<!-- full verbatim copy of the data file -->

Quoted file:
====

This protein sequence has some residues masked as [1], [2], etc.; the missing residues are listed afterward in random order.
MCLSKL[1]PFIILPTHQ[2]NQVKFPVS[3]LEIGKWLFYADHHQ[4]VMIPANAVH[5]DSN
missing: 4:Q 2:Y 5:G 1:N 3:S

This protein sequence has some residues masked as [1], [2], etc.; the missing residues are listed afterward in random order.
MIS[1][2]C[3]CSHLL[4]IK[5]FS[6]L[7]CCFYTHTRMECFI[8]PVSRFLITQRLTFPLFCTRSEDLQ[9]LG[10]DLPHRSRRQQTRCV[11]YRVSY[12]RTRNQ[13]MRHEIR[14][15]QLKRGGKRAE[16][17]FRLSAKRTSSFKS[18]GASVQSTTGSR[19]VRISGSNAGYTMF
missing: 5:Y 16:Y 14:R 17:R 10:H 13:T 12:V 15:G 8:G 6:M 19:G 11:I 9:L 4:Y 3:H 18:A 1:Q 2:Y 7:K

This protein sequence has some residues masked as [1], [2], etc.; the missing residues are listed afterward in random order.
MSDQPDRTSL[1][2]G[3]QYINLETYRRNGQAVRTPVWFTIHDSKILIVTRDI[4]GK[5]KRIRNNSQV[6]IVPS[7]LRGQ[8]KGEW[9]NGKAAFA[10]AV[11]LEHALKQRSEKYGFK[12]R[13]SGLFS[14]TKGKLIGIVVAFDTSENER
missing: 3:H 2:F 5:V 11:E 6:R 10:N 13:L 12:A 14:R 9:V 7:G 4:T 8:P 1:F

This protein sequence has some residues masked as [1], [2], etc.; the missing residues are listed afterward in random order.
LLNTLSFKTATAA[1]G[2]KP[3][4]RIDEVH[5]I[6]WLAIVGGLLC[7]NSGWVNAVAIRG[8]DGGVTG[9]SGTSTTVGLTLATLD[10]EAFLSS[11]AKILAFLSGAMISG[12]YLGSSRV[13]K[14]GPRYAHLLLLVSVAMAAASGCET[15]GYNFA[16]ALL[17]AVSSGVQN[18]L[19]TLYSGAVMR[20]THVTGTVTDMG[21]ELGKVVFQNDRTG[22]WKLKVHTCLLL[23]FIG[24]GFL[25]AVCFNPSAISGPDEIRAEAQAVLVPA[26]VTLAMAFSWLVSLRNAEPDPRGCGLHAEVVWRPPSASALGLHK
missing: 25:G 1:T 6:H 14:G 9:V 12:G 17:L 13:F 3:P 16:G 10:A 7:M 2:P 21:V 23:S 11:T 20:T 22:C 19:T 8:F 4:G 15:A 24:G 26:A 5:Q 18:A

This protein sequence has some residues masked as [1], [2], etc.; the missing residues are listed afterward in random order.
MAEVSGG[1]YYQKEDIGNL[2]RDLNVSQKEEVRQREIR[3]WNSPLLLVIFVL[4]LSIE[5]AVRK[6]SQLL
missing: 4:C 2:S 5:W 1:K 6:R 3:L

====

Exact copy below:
This protein sequence has some residues masked as [1], [2], etc.; the missing residues are listed afterward in random order.
MCLSKL[1]PFIILPTHQ[2]NQVKFPVS[3]LEIGKWLFYADHHQ[4]VMIPANAVH[5]DSN
missing: 4:Q 2:Y 5:G 1:N 3:S

This protein sequence has some residues masked as [1], [2], etc.; the missing residues are listed afterward in random order.
MIS[1][2]C[3]CSHLL[4]IK[5]FS[6]L[7]CCFYTHTRMECFI[8]PVSRFLITQRLTFPLFCTRSEDLQ[9]LG[10]DLPHRSRRQQTRCV[11]YRVSY[12]RTRNQ[13]MRHEIR[14][15]QLKRGGKRAE[16][17]FRLSAKRTSSFKS[18]GASVQSTTGSR[19]VRISGSNAGYTMF
missing: 5:Y 16:Y 14:R 17:R 10:H 13:T 12:V 15:G 8:G 6:M 19:G 11:I 9:L 4:Y 3:H 18:A 1:Q 2:Y 7:K

This protein sequence has some residues masked as [1], [2], etc.; the missing residues are listed afterward in random order.
MSDQPDRTSL[1][2]G[3]QYINLETYRRNGQAVRTPVWFTIHDSKILIVTRDI[4]GK[5]KRIRNNSQV[6]IVPS[7]LRGQ[8]KGEW[9]NGKAAFA[10]AV[11]LEHALKQRSEKYGFK[12]R[13]SGLFS[14]TKGKLIGIVVAFDTSENER
missing: 3:H 2:F 5:V 11:E 6:R 10:N 13:L 12:A 14:R 9:V 7:G 4:T 8:P 1:F

This protein sequence has some residues masked as [1], [2], etc.; the missing residues are listed afterward in random order.
LLNTLSFKTATAA[1]G[2]KP[3][4]RIDEVH[5]I[6]WLAIVGGLLC[7]NSGWVNAVAIRG[8]DGGVTG[9]SGTSTTVGLTLATLD[10]EAFLSS[11]AKILAFLSGAMISG[12]YLGSSRV[13]K[14]GPRYAHLLLLVSVAMAAASGCET[15]GYNFA[16]ALL[17]AVSSGVQN[18]L[19]TLYSGAVMR[20]THVTGTVTDMG[21]ELGKVVFQNDRTG[22]WKLKVHTCLLL[23]FIG[24]GFL[25]AVCFNPSAISGPDEIRAEAQAVLVPA[26]VTLAMAFSWLVSLRNAEPDPRGCGLHAEVVWRPPSASALGLHK
missing: 25:G 1:T 6:H 14:G 9:V 12:G 17:L 13:F 3:P 16:G 10:A 7:M 2:P 21:V 23:S 11:T 20:T 22:C 19:T 8:F 4:G 15:A 24:G 26:A 5:Q 18:A

This protein sequence has some residues masked as [1], [2], etc.; the missing residues are listed afterward in random order.
MAEVSGG[1]YYQKEDIGNL[2]RDLNVSQKEEVRQREIR[3]WNSPLLLVIFVL[4]LSIE[5]AVRK[6]SQLL
missing: 4:C 2:S 5:W 1:K 6:R 3:L